Other facts: Twenty truckloads of lumber being delivered daily will provide the raw materials for the 60' long panels. With 1,800 lineal feet/minute of lumber fed into the line, the pieces are scanned and tracked throughout the process at a rate of 140 boards per minute. The annual output is equivalent to 50 x 250,000 sq. ft. commercial office buildings per year.

- Finger jointing 450 linear feet/minute
- 60' board storage and pre-layup
- Applying 320' of adhesive/minute
- 12' x 60' long panels on North America's largest press
- Producing 185,000 m3 CLT annually

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UC professor wins Forestry Science award

The University of Canterbury’s Head of the School of Forestry, Professor Bruce Manley, has won a NZ Forestry Science Award for his dedication to, and leadership within, forestry research, and his innovative work on carbon forestry.

Professor Manley has led research groups responsible for the initial research on carbon capture by planted forests and analysis of commercial forest resource quality. Instrumental in the wider adoption of estate-modelling techniques for forest planning, he regularly advises government on policy related to his research interests.

Forestry Minister Shane Jones presented the award to Professor Manley at Parliament at an event marking the State Forest Service’s centenary. “It was a very special moment for me,” Professor Manley says. “It was great to be recognised in a room full of people I have worked with over many years.”

After completing a Bachelor of Forestry Science with Honours, Professor Manley joined the New Zealand Forest Service in 1976 at the Forest Research Institute in Rotorua where he became a highly respected senior manager. He has also completed a PhD in Forest Management and a Bachelor of Business Studies.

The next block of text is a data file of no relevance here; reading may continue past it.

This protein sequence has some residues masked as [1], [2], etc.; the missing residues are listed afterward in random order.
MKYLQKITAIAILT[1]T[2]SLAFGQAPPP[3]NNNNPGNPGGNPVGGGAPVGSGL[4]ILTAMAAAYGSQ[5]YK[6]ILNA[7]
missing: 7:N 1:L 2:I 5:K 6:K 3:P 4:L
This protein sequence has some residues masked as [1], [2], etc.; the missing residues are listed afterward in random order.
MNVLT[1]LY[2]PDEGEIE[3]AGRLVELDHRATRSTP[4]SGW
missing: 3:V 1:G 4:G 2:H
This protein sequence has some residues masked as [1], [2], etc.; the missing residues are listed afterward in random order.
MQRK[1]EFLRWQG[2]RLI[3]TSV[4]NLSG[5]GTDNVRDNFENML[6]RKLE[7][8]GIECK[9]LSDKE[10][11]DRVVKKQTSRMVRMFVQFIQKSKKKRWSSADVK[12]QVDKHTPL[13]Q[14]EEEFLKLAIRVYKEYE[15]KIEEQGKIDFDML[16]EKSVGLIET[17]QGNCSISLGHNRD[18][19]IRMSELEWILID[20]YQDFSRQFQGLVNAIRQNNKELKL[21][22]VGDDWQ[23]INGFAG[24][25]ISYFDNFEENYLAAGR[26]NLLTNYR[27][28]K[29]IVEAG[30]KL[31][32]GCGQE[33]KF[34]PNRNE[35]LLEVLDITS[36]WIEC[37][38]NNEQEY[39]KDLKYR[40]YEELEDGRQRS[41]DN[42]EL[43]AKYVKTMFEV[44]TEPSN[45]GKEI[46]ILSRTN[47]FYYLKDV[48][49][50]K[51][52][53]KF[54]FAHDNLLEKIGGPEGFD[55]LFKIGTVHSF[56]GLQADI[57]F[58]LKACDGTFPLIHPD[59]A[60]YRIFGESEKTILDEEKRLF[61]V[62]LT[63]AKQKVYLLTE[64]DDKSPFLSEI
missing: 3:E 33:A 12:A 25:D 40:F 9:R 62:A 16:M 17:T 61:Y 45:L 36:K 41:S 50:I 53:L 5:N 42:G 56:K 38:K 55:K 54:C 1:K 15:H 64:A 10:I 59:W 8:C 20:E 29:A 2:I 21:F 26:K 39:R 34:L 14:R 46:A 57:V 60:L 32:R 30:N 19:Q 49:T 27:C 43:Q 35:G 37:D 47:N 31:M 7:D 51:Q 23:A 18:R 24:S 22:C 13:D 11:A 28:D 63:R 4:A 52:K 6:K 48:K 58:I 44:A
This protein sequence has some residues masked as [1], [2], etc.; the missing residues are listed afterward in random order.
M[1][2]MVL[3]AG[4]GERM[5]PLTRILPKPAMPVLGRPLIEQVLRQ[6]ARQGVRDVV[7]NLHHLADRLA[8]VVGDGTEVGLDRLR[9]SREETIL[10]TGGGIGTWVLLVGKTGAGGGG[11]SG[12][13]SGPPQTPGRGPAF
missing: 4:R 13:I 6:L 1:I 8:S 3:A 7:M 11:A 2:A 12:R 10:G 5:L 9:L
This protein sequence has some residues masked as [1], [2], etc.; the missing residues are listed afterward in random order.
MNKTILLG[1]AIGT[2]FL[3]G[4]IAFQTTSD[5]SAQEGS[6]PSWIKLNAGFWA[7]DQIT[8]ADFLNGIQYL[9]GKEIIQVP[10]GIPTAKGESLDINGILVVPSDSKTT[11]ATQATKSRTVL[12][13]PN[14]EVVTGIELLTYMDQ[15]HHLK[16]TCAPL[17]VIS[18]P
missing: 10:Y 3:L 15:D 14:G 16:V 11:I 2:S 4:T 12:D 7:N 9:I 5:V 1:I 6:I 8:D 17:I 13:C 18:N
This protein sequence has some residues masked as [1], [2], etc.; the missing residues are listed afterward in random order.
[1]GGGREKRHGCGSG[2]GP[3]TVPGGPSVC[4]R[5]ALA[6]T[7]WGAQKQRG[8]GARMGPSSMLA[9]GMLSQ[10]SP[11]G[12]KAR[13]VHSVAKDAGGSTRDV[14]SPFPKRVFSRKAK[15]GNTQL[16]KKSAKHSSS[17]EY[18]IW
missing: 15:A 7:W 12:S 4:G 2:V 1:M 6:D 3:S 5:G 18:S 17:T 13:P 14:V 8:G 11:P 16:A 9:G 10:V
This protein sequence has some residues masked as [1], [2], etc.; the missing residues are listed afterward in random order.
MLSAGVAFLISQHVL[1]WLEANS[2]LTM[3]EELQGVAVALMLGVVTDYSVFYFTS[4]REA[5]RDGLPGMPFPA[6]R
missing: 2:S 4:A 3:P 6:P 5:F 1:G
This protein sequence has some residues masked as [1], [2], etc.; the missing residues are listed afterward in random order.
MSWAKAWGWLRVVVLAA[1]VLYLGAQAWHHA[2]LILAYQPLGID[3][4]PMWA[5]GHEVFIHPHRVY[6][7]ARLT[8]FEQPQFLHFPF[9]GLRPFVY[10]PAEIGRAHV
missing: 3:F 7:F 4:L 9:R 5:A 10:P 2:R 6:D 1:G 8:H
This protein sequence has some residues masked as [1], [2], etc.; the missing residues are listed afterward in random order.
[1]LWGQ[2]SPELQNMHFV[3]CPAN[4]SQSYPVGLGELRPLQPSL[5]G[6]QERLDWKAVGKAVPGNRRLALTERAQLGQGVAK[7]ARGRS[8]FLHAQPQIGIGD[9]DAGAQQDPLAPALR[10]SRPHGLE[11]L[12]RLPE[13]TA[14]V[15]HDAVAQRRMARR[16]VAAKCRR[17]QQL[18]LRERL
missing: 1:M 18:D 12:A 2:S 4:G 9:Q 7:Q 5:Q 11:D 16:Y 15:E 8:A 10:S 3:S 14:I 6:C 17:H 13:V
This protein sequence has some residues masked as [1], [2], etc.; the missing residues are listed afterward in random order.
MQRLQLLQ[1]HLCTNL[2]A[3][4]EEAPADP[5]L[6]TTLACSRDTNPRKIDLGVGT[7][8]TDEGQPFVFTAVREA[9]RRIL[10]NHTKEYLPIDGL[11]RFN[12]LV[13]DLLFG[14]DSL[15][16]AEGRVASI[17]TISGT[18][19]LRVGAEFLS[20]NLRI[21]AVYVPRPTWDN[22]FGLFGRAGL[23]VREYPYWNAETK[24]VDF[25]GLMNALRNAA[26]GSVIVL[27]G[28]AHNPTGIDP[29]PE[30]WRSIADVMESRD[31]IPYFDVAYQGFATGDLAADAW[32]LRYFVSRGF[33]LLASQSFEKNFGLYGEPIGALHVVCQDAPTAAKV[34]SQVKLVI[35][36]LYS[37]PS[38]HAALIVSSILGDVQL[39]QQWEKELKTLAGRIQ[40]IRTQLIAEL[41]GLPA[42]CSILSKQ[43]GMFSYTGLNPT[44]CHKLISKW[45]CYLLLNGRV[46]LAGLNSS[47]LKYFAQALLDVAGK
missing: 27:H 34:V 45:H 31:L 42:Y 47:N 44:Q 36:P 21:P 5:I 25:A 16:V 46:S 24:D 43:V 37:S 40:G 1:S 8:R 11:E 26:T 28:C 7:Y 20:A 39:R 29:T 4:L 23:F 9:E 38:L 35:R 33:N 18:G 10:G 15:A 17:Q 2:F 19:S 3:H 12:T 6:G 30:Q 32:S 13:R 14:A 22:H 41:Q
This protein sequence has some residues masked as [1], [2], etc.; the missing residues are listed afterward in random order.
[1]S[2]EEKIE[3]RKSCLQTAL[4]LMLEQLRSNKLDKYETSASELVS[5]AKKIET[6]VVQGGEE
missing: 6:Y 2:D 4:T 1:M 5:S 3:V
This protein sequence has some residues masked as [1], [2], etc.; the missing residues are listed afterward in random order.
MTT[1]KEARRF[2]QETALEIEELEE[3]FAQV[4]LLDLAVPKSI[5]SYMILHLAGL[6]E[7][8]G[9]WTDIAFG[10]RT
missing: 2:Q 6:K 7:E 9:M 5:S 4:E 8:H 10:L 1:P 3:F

He joined UC’s School of Forestry in 1999 and was appointed Head of School in 2006. Professor Manley is internationally recognised for his research in modelling both quantity and quality of forest resources, and says he enjoys seeing the ongoing developments in the forestry sector.

“The New Zealand Emissions Trading Scheme (ETS) was a world first and provides opportunities and risks for forest growers. I have enjoyed doing analysis and modelling to quantify these opportunities and risks,” he says.

“My research has looked at the potential impact of the ETS on afforestation, silviculture and harvest age, and on the decision of whether to even harvest or grow a stand on for carbon. This work has led to research on ways to improve the ETS.”

A career highlight has been research on the lifecycle of harvested wood products, Professor Manley says. “In a project for Ministry for Primary Industries (MPI) and Ministry for the Environment (MfE), Associate Professor David Evison and I visited the major markets for New Zealand logs – China, South Korea and India. We tracked what New Zealand logs are being used to produce, and the end-use and life of these products. The results of our work are being use by MfE for Kyoto Protocol carbon accounting and UNFCCC carbon reporting.”

Source: Scoop

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Buy and Sell

... and one to end the week on ... must be semi-finals time

Snow White was walking back from town to the cottage where she lived with the 7 dwarves.

In the distance, she could see smoke coming from where the cottage was and realised it had burned down.

Panicking, she ran around the forest looking for the dwarves then all of a sudden she heard a faint voice saying “England will win the World Cup, England will win the World Cup, England will win the World Cup”.

And with a big sigh of relief, she said to herself “At least I know Dopey is Safe”

Police were called into the Tokyo Stadium when England was training before their upcoming game against the All Blacks as they were alarmed at finding a white powdery substance on the pitch.

Police have reassured them that they won’t be seeing it again as it was only the try line.

And on that note, enjoy your weekend and for those still in the game, the Rugby World cup. Cheers.

Brent Apthorp
Editor, Friday Offcuts
Distinction Dunedin Hotel
6 Liverpool Street, Dunedin 9016, New Zealand
PO Box 904, Dunedin 9054, New Zealand
Tel: +64 (03) 470 1902, Mob: +64 21 227 5177, Fax: +64 (03) 470 1906
Web page:

This week's extended issue, along with back issues, can be viewed at